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Commelina cyanea facts for kids

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Commelina cyanea
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Scientific classification

Commelina cyanea, commonly known as scurvy weed, is a perennial prostrate herb of the family Commelinaceae native to moist forests and woodlands of eastern Australia, Lord Howe Island and Norfolk Island. The blue flowers appear over the warmer months and are pollinated by bees and flies.


Commelina cyanea was one of the many species initially described by the botanist Robert Brown in his 1810 work Prodromus Florae Novae Hollandiae et Insulae Van Diemen and still bears its original name. The genus name Commelina was chosen based on the Asiatic dayflower. Linnaeus picked the name in honour of the Dutch botanists Jan and Caspar Commelijn, using the two large showy petals of Commelina communis to symbolise them. The specific name is the Latin adjective cyaneus, meaning "blue". As well as scurvy weed, alternative common names include (native) wandering Jew, forget-me-not, and creeping Christian. People have given several names but basically the leaves looks similar to ivy, and the plant has long branches.


Commelina cyanea is a trailing herbaceous perennial plant, whose stems grow along the ground. It readily roots at the nodes when they come into contact with the soil. They die off in winter. The leaves are ovate to narrow-ovate, and measure 2–7 cm (1–3 in) long by 0.5–1.5 cm (0.20–0.59 in) wide. The flowers can occur at any time from spring to autumn. They are deep blue and about 1.5 cm (0.59 in) in diameter, followed by a capsule bearing 2-5 2–3 mm long seeds.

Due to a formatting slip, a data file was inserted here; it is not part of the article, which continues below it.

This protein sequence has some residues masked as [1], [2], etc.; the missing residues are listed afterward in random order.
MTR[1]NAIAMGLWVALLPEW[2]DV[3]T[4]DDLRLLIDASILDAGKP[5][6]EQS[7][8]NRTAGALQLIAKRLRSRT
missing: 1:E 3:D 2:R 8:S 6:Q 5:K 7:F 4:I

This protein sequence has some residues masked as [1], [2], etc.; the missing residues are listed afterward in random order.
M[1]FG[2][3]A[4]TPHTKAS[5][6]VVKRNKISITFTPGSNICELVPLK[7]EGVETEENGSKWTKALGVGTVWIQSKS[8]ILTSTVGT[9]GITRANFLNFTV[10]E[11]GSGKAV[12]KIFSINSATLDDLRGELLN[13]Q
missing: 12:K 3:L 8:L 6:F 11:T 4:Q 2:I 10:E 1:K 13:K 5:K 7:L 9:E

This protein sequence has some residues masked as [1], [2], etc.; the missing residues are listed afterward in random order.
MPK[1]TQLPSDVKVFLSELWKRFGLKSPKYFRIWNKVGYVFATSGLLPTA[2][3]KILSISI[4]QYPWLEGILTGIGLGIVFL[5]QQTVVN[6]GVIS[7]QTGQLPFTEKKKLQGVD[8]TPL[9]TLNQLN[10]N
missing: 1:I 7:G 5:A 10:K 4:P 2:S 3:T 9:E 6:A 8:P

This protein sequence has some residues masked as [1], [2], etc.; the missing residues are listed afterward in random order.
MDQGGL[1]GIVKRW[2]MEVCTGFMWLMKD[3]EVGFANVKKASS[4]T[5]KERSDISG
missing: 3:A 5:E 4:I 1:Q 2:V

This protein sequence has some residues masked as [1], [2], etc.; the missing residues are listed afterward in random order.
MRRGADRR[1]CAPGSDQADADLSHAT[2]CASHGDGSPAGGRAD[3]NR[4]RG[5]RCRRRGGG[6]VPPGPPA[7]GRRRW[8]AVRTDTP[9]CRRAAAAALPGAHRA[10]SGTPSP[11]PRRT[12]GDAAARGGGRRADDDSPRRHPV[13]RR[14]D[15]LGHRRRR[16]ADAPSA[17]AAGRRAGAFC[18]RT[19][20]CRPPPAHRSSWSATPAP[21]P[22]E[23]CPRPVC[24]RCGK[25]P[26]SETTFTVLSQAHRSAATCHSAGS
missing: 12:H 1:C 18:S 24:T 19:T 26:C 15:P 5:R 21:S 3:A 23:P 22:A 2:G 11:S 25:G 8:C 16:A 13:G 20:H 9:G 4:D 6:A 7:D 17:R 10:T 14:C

Distribution and habitat

The species range is across eastern New South Wales, from Narooma northwards, up into Queensland. It also occurs on Lord Howe Island, and Norfolk Island. It grows in wetter shaded areas in forest habitats.


Commelina cyanea is pollinated by a variety of native bees such as Nomia aurantifer, Amegilla pulchra, halictid and colletid bees, and syrphid flies (genus Syritta). Wallabies and rabbits eat the vegetation. Vegetation is also possibly dispersed by water.


The leaves are used as an edible vegetable. The leaves were used by early non-indigenous colonists to alleviate scurvy, and hence its common name.

Attractive in flower, Commelina cyanea adapts readily to cultivation and can be grown as a groundcover or in hanging baskets. It is easily propagated from cuttings. It resembles the introduced weed wandering Jew (Tradescantia fluminensis), but the latter has white flowers and a segmented stem as well as a weak root system. It also lacks the hairy leaf sheathes of C. cyanea. However, C. cyanea can itself be weedy in gardens at times.

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